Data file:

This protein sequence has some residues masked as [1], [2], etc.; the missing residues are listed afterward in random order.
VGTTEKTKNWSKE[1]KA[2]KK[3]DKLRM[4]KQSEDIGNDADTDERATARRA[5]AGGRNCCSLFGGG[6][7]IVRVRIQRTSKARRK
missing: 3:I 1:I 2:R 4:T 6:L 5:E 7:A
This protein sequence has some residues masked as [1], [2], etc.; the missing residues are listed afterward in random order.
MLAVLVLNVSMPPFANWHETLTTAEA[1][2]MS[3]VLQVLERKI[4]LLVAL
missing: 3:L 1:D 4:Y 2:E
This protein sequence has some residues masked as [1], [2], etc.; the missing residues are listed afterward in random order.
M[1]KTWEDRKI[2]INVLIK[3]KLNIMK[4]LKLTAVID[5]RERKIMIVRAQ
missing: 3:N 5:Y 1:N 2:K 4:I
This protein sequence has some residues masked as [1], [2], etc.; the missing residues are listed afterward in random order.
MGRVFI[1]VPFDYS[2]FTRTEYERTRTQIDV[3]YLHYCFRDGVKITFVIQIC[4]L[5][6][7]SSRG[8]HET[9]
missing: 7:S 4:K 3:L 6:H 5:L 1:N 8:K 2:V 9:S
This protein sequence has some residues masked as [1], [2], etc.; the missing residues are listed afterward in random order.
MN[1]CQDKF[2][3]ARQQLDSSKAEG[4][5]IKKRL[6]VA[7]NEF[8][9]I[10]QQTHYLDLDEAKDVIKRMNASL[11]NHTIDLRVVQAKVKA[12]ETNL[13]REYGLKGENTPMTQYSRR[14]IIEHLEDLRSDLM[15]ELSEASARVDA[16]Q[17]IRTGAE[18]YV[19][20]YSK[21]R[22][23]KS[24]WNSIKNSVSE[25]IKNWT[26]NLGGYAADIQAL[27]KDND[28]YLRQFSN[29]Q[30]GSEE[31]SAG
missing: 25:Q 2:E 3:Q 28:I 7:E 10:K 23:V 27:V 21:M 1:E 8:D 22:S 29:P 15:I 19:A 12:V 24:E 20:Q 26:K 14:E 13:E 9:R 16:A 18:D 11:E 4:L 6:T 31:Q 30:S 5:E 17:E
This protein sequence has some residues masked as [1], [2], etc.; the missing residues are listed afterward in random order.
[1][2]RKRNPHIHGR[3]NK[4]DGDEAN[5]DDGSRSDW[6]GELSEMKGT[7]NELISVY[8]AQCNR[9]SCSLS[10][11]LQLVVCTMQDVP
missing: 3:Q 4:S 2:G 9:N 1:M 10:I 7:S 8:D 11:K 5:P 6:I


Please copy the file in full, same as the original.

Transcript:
This protein sequence has some residues masked as [1], [2], etc.; the missing residues are listed afterward in random order.
VGTTEKTKNWSKE[1]KA[2]KK[3]DKLRM[4]KQSEDIGNDADTDERATARRA[5]AGGRNCCSLFGGG[6][7]IVRVRIQRTSKARRK
missing: 3:I 1:I 2:R 4:T 6:L 5:E 7:A
This protein sequence has some residues masked as [1], [2], etc.; the missing residues are listed afterward in random order.
MLAVLVLNVSMPPFANWHETLTTAEA[1][2]MS[3]VLQVLERKI[4]LLVAL
missing: 3:L 1:D 4:Y 2:E
This protein sequence has some residues masked as [1], [2], etc.; the missing residues are listed afterward in random order.
M[1]KTWEDRKI[2]INVLIK[3]KLNIMK[4]LKLTAVID[5]RERKIMIVRAQ
missing: 3:N 5:Y 1:N 2:K 4:I
This protein sequence has some residues masked as [1], [2], etc.; the missing residues are listed afterward in random order.
MGRVFI[1]VPFDYS[2]FTRTEYERTRTQIDV[3]YLHYCFRDGVKITFVIQIC[4]L[5][6][7]SSRG[8]HET[9]
missing: 7:S 4:K 3:L 6:H 5:L 1:N 8:K 2:V 9:S
This protein sequence has some residues masked as [1], [2], etc.; the missing residues are listed afterward in random order.
MN[1]CQDKF[2][3]ARQQLDSSKAEG[4][5]IKKRL[6]VA[7]NEF[8][9]I[10]QQTHYLDLDEAKDVIKRMNASL[11]NHTIDLRVVQAKVKA[12]ETNL[13]REYGLKGENTPMTQYSRR[14]IIEHLEDLRSDLM[15]ELSEASARVDA[16]Q[17]IRTGAE[18]YV[19][20]YSK[21]R[22][23]KS[24]WNSIKNSVSE[25]IKNWT[26]NLGGYAADIQAL[27]KDND[28]YLRQFSN[29]Q[30]GSEE[31]SAG
missing: 25:Q 2:E 3:Q 28:I 7:E 10:K 23:V 27:V 21:M 1:E 8:D 22:S 29:P 15:I 19:A 12:V 24:E 20:Q 26:K 14:E 13:E 9:R 16:A 18:D 11:E 4:L 6:T 31:Q 30:S 5:E 17:E
This protein sequence has some residues masked as [1], [2], etc.; the missing residues are listed afterward in random order.
[1][2]RKRNPHIHGR[3]NK[4]DGDEAN[5]DDGSRSDW[6]GELSEMKGT[7]NELISVY[8]AQCNR[9]SCSLS[10][11]LQLVVCTMQDVP
missing: 3:Q 4:S 2:G 9:N 1:M 10:I 7:S 8:D 11:K 5:P 6:I